At first glance, the home of interior designer Carlotta Oddone is full of contradictions: an urban apartment with a rustic garden; a color-saturated space that has the effect of being deeply mellow; a floral laden interior that also feels contemporary.
But linger here and a sense of harmony emerges – the result of a quick and confident eye. ‘Yes, I am very sure in my decorative choices, even if not always in other areas of my life,’ says the Turin-born interior designer, whose 1930s home, one of the world's best homes, occupies a busy street in the Piedmontese capital. ‘I’ve always liked to be unconventional.’
Carlotta has long had a fascination with color and pattern, evident in the fact that she is also a textile designer and a color consultant for influential fabric producers. ‘My mother owned an interior design store and my grandmother was a tailor,’ she says. ‘I was always asking them to make clothes for my dolls, so I grew up surrounded by fabric.’
Nonetheless, her career is a far cry from her former life as a newspaper journalist. Some years ago, with a family that includes Nicola, now 20, and Pietro, 23, Carlotta swapped long days in the office for interior design, the better to fulfil her creative ambitions.
‘It was around that time we bought this apartment,’ she says. ‘It inevitably became a testing ground for new ideas, unusual colour combinations and an unconventional layout.’
Carlotta Oddone worked as a journalist for national newspapers before turning to her true passion: creative design in the field of interior decoration, and Officina dell'Invisibile was born. Carlotta then spent five years working in Rio de Janeiro, and when she returned to Italy, she also became the artistic director of a major textile company. She works with private clients and in the contract world, furnishing properties throughout Italy and overseas. Her home is a showcase for her striking signature style, which beautifully combines color and pattern and vintage and contemporary pieces.
Instead of the run-of-the-mill configuration of a corridor with rooms leading off it, Carlotta and husband Paolo knocked down a wall in the hallway and joined two rooms to create a box-like structure that houses the kitchen. ‘When my mother saw it, she was shocked,’ says Carlotta. ‘In Italy, it’s not common for the kitchen to be the first thing you see on entering an apartment and especially not in the protruding box shape format we gave it.’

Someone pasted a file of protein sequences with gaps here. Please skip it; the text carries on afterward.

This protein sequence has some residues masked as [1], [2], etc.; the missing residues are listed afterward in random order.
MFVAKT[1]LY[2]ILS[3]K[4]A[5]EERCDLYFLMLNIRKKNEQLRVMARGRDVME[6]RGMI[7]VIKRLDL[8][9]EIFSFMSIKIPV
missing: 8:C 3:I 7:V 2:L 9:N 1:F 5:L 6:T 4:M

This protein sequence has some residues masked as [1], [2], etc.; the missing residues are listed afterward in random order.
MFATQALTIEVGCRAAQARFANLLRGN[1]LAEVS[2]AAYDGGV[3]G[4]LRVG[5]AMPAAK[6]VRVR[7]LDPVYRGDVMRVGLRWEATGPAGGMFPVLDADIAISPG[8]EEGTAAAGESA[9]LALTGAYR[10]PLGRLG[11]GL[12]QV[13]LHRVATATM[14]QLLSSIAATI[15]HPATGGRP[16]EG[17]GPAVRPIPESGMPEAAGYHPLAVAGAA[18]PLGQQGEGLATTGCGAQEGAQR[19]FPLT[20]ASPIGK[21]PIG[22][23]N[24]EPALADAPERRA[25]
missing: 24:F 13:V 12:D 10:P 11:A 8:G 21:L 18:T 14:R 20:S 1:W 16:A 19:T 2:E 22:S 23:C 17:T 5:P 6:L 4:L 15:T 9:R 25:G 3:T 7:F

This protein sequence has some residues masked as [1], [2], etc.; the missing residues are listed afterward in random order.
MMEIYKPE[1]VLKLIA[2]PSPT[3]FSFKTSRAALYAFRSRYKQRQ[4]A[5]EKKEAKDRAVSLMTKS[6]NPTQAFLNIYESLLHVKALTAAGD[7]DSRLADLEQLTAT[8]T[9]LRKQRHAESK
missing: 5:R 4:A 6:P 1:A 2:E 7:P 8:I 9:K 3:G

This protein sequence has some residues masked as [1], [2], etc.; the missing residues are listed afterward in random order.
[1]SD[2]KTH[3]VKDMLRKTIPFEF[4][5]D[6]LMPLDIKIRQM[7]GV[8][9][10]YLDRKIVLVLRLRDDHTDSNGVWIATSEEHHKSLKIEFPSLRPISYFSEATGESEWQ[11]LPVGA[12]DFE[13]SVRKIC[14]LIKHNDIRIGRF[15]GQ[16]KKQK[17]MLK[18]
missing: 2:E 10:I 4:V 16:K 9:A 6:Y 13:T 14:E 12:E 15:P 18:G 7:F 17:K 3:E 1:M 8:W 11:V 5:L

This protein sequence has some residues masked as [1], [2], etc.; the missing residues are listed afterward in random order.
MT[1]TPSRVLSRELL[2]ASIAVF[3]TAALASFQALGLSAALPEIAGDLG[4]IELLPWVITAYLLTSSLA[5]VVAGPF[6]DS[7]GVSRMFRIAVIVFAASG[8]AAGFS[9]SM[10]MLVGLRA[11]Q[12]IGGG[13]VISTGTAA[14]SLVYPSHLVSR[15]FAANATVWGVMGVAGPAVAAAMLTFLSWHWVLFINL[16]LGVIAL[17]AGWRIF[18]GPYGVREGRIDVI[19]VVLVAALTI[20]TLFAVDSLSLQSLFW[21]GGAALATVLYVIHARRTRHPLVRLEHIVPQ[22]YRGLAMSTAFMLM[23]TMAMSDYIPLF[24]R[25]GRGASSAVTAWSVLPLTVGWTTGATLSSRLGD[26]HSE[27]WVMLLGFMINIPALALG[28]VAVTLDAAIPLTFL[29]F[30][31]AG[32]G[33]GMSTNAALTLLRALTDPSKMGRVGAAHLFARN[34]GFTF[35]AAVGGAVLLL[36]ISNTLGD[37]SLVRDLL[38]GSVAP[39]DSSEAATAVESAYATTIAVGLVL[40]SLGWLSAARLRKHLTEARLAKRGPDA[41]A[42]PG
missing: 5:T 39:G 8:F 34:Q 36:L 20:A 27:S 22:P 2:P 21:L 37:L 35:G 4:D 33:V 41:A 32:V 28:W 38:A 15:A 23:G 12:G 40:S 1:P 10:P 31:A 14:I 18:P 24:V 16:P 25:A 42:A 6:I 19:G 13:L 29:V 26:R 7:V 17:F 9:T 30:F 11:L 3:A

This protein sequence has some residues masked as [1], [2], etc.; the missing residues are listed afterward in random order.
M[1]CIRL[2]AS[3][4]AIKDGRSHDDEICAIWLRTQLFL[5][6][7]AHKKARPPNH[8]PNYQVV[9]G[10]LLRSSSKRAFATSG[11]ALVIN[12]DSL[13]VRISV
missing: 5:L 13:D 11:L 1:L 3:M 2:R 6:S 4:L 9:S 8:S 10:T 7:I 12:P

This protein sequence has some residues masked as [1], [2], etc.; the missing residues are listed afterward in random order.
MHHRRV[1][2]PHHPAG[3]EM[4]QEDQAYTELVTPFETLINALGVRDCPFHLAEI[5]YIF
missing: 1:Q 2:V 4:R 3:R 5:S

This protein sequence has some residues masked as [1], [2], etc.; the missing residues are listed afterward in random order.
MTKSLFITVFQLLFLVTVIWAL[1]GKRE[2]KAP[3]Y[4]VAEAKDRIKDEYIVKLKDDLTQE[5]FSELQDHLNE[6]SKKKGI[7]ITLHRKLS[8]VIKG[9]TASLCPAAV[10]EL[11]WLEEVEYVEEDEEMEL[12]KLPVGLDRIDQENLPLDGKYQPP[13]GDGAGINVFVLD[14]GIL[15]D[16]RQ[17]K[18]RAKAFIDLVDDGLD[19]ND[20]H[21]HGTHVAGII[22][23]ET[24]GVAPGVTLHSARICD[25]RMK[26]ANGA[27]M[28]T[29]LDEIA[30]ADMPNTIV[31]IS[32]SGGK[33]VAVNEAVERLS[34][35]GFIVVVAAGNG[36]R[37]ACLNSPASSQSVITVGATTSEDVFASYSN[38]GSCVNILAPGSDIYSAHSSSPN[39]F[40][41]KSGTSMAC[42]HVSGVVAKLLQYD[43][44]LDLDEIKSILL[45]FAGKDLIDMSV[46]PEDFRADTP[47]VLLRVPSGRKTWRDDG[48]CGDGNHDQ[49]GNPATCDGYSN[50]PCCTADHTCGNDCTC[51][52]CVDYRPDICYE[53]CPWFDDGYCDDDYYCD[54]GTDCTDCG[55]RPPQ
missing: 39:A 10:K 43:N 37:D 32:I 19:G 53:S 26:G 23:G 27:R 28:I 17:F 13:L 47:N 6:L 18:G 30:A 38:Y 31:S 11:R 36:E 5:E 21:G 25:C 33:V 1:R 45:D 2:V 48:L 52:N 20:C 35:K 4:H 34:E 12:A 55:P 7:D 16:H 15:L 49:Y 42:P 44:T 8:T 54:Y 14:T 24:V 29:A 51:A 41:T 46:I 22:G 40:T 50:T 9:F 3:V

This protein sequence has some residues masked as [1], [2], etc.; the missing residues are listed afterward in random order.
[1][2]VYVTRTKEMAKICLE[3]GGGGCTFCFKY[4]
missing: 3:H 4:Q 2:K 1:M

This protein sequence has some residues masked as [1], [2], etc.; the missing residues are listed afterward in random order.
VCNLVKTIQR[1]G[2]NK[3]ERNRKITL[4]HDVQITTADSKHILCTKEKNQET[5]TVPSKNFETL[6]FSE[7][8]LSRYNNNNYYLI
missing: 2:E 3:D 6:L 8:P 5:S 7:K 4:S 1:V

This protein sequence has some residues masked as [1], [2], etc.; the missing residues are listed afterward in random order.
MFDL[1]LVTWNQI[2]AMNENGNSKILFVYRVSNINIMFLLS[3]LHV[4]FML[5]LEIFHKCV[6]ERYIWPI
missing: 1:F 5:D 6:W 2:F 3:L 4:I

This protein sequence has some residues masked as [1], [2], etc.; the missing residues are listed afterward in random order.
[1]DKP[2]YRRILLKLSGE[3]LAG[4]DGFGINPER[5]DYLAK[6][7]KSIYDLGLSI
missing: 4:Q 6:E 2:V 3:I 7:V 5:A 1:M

Hallway ideas include internal windows to channel light while a chalky, tie-dye painted abstract finish softens the look.
An industrial edge is provided with steel cabinets and counters, just one of Carlotta's kitchen ideas.
The cook space has seating for a crowd. Carlotta designed the dining table. An eclectic feel is evoked with mix and match colorful chairs.
Dining room ideas include a vast glazed, distressed cabinet with plenty of storage for both dining and kitchen equipment. ‘Even though we are in Turin, I would say that this apartment has country house elements, like this cabinetry,’ says Carlotta.
Carlotta’s love of wood finishes is seen in the door frames, with their raw, untreated quality.
Among Carlotta's living room ideas was incorporating a colorful palette of shades of pink and ochre for a luxurious feel, especially in velvet form.
Other bold architectural additions have contemporised this period space. A half-height structure papered in a strong geometric provides storage, while an unglazed internal window frames a view of a study.
A lover of raw materials, as well as lighting, Carlotta defines her style as ‘new retro’ because of its harmonised blend of old and new and its contemporary reframing of vintage style.
The large-scale floral wallpaper in the study is a case in point and one of Carlotta's most dramatic home office ideas. ‘I love the fact that high-tech methods are used to produce it, yet the design feels painterly and like a classic artwork,’ she says.
An elegant chandelier is combined with a more modern brass pendant light. The papier-mâché angel was bought in a Roman market.
In a further departure from the norm, Carlotta and Paolo’s bedroom and bathroom are in an outhouse in the garden, where every day they are surrounded by nature and birdsong. To link to this, one of Carlotta's bedroom ideas was to paint the ceiling teal blue so that it is like looking up at the sky – very relaxing.
Among the bathroom ideas was incorporating a concrete sink and a blue-gray stone tiling finish to echo the color scheme of the adjoining main bedroom.
A philosophy graduate, Carlotta says she adopts a ‘maieutic’ approach when offering decorative inspiration. ‘It’s the concept, expounded by Socrates, of gently bringing forth ideas that already lie latent in others,’ says Carlotta. ‘And If I can bring out anyone’s daring side, I’m all for it.’
Interior design/ Carlotta Oddone (opens in new tab)
Styling/ Chiara Dal Canto
Photographs/ Barbara Corsico/ Living Inside
Interiors have always been Vivienne's passion – from bold and bright to Scandi white. After studying at Leeds University, she worked at the Financial Times, before moving to Radio Times. She did an interior design course and then worked for Homes & Gardens, Country Living and House Beautiful. Vivienne’s always enjoyed reader homes and loves to spot a house she knows is perfect for a magazine (she has even knocked on the doors of houses with curb appeal!), so she became a houses editor, commissioning reader homes, writing features and styling and art directing photo shoots. She worked on Country Homes & Interiors for 15 years, before returning to Homes & Gardens as houses editor four years ago.
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